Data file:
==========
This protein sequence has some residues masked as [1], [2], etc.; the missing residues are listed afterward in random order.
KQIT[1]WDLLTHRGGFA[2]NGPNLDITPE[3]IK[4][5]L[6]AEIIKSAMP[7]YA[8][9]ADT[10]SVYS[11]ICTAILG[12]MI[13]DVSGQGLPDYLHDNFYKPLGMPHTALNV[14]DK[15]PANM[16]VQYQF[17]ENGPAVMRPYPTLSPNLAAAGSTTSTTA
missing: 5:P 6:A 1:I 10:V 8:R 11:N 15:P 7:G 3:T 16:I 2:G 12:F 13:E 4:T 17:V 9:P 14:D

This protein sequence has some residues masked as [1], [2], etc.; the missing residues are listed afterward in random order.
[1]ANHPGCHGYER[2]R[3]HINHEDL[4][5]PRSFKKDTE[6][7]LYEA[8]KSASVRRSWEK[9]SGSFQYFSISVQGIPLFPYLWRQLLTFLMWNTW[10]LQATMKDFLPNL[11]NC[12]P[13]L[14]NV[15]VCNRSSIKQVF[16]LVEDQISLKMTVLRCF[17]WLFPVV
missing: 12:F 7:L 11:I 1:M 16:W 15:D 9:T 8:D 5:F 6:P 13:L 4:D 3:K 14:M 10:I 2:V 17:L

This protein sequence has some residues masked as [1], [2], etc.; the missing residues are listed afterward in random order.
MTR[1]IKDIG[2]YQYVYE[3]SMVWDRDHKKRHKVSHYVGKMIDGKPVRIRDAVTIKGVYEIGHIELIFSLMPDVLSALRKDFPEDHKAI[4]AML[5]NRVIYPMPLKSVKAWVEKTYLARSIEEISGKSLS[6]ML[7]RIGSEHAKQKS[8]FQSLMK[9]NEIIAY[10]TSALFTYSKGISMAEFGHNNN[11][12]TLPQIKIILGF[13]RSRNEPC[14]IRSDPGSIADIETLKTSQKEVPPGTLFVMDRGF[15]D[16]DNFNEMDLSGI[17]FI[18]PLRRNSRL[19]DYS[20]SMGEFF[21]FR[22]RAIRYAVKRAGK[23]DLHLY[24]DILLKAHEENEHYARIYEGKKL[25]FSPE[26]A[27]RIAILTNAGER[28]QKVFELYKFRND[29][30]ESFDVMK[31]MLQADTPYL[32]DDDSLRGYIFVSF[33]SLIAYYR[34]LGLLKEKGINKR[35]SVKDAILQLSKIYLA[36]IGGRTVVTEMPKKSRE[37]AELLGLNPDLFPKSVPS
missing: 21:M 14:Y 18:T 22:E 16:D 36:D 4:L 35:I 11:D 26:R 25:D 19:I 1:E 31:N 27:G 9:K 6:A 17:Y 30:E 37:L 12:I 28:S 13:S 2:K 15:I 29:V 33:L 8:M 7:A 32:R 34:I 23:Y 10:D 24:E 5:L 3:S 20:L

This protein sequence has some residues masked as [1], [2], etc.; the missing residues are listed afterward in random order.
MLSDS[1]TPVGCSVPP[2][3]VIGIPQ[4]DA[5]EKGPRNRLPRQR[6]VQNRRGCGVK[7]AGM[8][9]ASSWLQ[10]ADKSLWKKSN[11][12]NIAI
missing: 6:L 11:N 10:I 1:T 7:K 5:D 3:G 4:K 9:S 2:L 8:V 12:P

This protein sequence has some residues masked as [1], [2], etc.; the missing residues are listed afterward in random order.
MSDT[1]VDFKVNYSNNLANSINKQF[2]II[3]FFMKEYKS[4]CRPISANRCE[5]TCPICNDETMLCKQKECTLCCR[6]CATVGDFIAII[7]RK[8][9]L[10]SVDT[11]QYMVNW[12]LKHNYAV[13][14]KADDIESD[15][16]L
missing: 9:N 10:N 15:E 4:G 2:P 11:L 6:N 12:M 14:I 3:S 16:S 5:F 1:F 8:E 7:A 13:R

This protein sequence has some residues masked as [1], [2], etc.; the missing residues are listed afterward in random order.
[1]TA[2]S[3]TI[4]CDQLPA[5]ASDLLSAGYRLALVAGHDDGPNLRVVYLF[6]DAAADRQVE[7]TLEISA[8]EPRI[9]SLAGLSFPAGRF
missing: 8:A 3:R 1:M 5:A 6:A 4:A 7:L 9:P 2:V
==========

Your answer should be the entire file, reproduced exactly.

This protein sequence has some residues masked as [1], [2], etc.; the missing residues are listed afterward in random order.
KQIT[1]WDLLTHRGGFA[2]NGPNLDITPE[3]IK[4][5]L[6]AEIIKSAMP[7]YA[8][9]ADT[10]SVYS[11]ICTAILG[12]MI[13]DVSGQGLPDYLHDNFYKPLGMPHTALNV[14]DK[15]PANM[16]VQYQF[17]ENGPAVMRPYPTLSPNLAAAGSTTSTTA
missing: 5:P 6:A 1:I 10:V 8:R 11:N 15:P 7:G 3:T 16:I 2:G 12:F 13:E 4:T 17:V 9:P 14:D

This protein sequence has some residues masked as [1], [2], etc.; the missing residues are listed afterward in random order.
[1]ANHPGCHGYER[2]R[3]HINHEDL[4][5]PRSFKKDTE[6][7]LYEA[8]KSASVRRSWEK[9]SGSFQYFSISVQGIPLFPYLWRQLLTFLMWNTW[10]LQATMKDFLPNL[11]NC[12]P[13]L[14]NV[15]VCNRSSIKQVF[16]LVEDQISLKMTVLRCF[17]WLFPVV
missing: 12:F 7:L 11:I 1:M 16:W 15:D 9:T 8:D 5:F 6:P 13:L 4:D 3:K 14:M 10:I 2:V 17:L

This protein sequence has some residues masked as [1], [2], etc.; the missing residues are listed afterward in random order.
MTR[1]IKDIG[2]YQYVYE[3]SMVWDRDHKKRHKVSHYVGKMIDGKPVRIRDAVTIKGVYEIGHIELIFSLMPDVLSALRKDFPEDHKAI[4]AML[5]NRVIYPMPLKSVKAWVEKTYLARSIEEISGKSLS[6]ML[7]RIGSEHAKQKS[8]FQSLMK[9]NEIIAY[10]TSALFTYSKGISMAEFGHNNN[11][12]TLPQIKIILGF[13]RSRNEPC[14]IRSDPGSIADIETLKTSQKEVPPGTLFVMDRGF[15]D[16]DNFNEMDLSGI[17]FI[18]PLRRNSRL[19]DYS[20]SMGEFF[21]FR[22]RAIRYAVKRAGK[23]DLHLY[24]DILLKAHEENEHYARIYEGKKL[25]FSPE[26]A[27]RIAILTNAGER[28]QKVFELYKFRND[29][30]ESFDVMK[31]MLQADTPYL[32]DDDSLRGYIFVSF[33]SLIAYYR[34]LGLLKEKGINKR[35]SVKDAILQLSKIYLA[36]IGGRTVVTEMPKKSRE[37]AELLGLNPDLFPKSVPS
missing: 21:M 14:Y 18:T 22:E 16:D 36:D 4:L 35:I 11:D 26:R 25:D 19:I 1:E 31:N 27:G 9:K 6:A 17:Y 30:E 37:L 12:I 28:S 13:S 2:K 15:I 29:V 33:L 8:M 7:A 32:R 34:I 23:Y 10:D 24:E 5:L 3:S 20:L

This protein sequence has some residues masked as [1], [2], etc.; the missing residues are listed afterward in random order.
MLSDS[1]TPVGCSVPP[2][3]VIGIPQ[4]DA[5]EKGPRNRLPRQR[6]VQNRRGCGVK[7]AGM[8][9]ASSWLQ[10]ADKSLWKKSN[11][12]NIAI
missing: 6:L 11:N 10:I 1:T 7:K 5:D 3:G 4:K 9:S 2:L 8:V 12:P

This protein sequence has some residues masked as [1], [2], etc.; the missing residues are listed afterward in random order.
MSDT[1]VDFKVNYSNNLANSINKQF[2]II[3]FFMKEYKS[4]CRPISANRCE[5]TCPICNDETMLCKQKECTLCCR[6]CATVGDFIAII[7]RK[8][9]L[10]SVDT[11]QYMVNW[12]LKHNYAV[13][14]KADDIESD[15][16]L
missing: 9:N 10:N 15:E 4:G 2:P 11:L 6:N 12:M 14:I 3:S 16:S 5:F 1:F 8:E 7:A 13:R

This protein sequence has some residues masked as [1], [2], etc.; the missing residues are listed afterward in random order.
[1]TA[2]S[3]TI[4]CDQLPA[5]ASDLLSAGYRLALVAGHDDGPNLRVVYLF[6]DAAADRQVE[7]TLEISA[8]EPRI[9]SLAGLSFPAGRF
missing: 8:A 3:R 1:M 5:A 6:A 4:A 7:L 9:P 2:V